vp.1.15 progeny. The sons of Viswa were the Viswadevas 13; and the Sadhyas 14, those of Sadhya. The Maruts, or winds, were the children of Marutwati; the Vasus, of Vasu. The Bhanus (or suns) of Bhanu; and the deities presiding over moments, of Muhurtta. Ghosha was the son of Lamba (an arc of the heavens); Nagavithi (the milky way), the daughter of Yami (night). The divisions of the earth were born of Arundhati; and Sankalpa (pious purpose), the soul of all, was the son of Sankalpa. The deities called Vasus, because, preceded by fire, they abound in splendour and might 15, are severally named apa, Dhruva, Soma, Dhava (fire), Anila (wind), Anala (fire), Pratyusha (day break), and Prabhasa (light). The four sons of apa were Vaitandya, srama (weariness), Sranta (fatigue), and Dhur (burthen). Kala (time), the cherisher of the world, was the son of Dhruva. The son of Soma was Varchas (light), who was the father of Varchaswi (radiance). Dhava had, by his wife Manohara (loveliness), Dravina, Hutahavyavaha, sisira, Prana, and Ramana. The two sons of Anila (wind), by his wife siva, were Manojava (swift as thought) and Avijnatagati (untraceable motion). The son of Agni (fire), Kumara, was born in a clump of sara reeds: his sons were Sakha, Visakha, Naigameya, and Prishthaja. The offspring of the Krittikas was named Kartikeya. The son of Pratyusha was the Rishi named Devala, who had two philosophic and intelligent sons 16. The sister of Vachaspati, lovely and virtuous, Yogasiddha, who pervades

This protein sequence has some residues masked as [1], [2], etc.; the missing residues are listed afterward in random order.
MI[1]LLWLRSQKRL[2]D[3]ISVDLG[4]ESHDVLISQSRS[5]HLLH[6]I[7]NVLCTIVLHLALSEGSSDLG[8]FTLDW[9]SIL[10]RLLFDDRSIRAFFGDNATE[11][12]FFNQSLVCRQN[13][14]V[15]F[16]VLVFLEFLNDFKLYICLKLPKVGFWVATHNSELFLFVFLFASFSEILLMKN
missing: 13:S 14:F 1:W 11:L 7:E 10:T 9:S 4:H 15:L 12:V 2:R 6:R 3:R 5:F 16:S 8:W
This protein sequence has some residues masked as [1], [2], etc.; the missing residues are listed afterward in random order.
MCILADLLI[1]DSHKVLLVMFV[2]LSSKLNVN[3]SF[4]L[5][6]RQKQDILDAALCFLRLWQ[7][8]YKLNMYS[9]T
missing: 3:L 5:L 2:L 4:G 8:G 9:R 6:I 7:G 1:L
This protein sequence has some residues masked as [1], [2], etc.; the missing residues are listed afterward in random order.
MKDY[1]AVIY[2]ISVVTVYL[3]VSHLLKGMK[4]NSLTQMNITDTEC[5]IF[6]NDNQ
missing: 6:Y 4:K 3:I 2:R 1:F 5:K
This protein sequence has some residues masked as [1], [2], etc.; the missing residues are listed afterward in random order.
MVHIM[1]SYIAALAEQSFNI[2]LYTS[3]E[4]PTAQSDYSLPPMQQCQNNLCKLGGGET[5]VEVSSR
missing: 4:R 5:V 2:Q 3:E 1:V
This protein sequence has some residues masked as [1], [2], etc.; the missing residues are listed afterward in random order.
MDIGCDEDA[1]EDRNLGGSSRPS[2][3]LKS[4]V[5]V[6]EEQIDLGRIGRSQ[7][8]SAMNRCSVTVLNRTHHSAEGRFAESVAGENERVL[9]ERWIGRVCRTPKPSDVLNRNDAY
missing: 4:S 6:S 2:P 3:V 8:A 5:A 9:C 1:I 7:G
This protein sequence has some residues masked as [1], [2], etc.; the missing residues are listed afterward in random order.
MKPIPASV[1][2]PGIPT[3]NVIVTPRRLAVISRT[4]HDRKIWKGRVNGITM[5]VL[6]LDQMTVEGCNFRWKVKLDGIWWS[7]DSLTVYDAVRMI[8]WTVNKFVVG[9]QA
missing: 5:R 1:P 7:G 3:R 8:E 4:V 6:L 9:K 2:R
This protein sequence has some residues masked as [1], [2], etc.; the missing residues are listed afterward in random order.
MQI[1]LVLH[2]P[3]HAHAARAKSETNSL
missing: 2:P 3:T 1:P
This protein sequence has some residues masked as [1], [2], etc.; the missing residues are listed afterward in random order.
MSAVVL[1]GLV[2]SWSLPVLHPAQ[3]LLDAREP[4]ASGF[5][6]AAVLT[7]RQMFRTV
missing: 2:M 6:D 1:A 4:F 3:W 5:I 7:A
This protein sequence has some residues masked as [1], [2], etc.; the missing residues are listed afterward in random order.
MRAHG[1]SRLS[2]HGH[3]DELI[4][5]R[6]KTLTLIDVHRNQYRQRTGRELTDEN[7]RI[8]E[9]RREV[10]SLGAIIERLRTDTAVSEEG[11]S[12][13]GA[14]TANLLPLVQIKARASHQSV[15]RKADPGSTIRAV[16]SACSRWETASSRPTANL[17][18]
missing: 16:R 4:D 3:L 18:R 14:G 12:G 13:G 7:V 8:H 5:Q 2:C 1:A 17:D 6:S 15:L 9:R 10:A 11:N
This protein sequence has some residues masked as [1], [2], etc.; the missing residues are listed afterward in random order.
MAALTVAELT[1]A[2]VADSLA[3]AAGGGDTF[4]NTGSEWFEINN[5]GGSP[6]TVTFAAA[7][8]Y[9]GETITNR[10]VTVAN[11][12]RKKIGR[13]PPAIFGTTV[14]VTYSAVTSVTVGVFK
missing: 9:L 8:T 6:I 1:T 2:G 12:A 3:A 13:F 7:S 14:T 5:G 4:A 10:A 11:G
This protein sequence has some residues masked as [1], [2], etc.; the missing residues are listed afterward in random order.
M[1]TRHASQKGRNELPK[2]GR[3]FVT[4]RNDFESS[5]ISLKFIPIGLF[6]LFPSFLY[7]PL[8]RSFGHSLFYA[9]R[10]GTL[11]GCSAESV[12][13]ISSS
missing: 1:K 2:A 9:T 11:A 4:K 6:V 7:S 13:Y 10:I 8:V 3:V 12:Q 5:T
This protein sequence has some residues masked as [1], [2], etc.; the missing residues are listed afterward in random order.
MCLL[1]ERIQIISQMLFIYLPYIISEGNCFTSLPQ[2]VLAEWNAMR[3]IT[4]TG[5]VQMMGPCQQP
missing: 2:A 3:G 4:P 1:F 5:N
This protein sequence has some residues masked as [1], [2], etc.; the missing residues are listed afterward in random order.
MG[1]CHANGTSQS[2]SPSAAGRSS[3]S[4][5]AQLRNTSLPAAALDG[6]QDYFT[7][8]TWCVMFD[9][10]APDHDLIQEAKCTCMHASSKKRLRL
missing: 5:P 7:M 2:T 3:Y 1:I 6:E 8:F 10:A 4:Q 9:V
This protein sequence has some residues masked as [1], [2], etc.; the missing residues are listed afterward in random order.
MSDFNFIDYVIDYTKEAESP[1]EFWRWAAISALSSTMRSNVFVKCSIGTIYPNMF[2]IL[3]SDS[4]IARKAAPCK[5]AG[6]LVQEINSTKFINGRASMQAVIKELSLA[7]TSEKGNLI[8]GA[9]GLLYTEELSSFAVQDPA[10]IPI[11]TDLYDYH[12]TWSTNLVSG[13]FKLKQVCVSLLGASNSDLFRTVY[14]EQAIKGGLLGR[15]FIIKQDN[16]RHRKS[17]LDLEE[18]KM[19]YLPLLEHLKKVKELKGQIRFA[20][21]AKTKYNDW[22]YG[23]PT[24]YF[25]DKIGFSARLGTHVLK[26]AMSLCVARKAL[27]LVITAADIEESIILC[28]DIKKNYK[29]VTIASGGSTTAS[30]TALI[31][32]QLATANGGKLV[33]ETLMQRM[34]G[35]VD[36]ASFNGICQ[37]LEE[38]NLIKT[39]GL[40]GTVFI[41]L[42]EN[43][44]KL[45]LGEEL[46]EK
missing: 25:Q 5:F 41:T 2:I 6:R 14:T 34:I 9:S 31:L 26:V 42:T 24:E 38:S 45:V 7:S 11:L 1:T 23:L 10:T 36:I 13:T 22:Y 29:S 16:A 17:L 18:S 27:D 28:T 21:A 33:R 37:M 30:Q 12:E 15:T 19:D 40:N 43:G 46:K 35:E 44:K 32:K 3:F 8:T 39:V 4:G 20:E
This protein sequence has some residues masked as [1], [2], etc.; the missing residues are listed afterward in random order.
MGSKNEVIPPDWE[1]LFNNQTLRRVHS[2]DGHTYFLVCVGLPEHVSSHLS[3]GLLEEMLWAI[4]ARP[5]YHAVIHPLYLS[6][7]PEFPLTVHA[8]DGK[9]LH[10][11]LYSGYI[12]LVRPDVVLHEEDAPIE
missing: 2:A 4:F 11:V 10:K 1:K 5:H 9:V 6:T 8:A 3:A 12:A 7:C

vp.2.2 and Kailasa extend, east and west, eighty Yojanas in breadth, from sea to sea. Nishadha and Pariyatra are the limitative mountains on the west, stretching, like those on the east, between the Nila and Nishadha ranges: and the mountains Trisringa and Jarudhi are the northern limits of Meru, extending, east and west, between the two seas 14. Thus I have repeated to you the mountains described by great sages as the boundary mountains, situated in pairs, on each of the four sides of Meru. Those also, which have been mentioned as the filament mountains (or spurs), sitanta and the rest, are exceedingly delightful. The vallies embosomed amongst them are the favourite resorts of the Siddhas and Charanas: and there are situated upon them agreeable forests, and pleasant cities, embellished with the palaces of Vishnu, Lakshmi, Agni, Surya, and other deities, and peopled by celestial spirits; whilst the Yakshas, Rakshasas, Daityas, and Danavas pursue their pastimes in the vales. These, in short, are the regions of Paradise, or Swarga, the seats of the righteous, and where the wicked do not arrive even after a hundred births.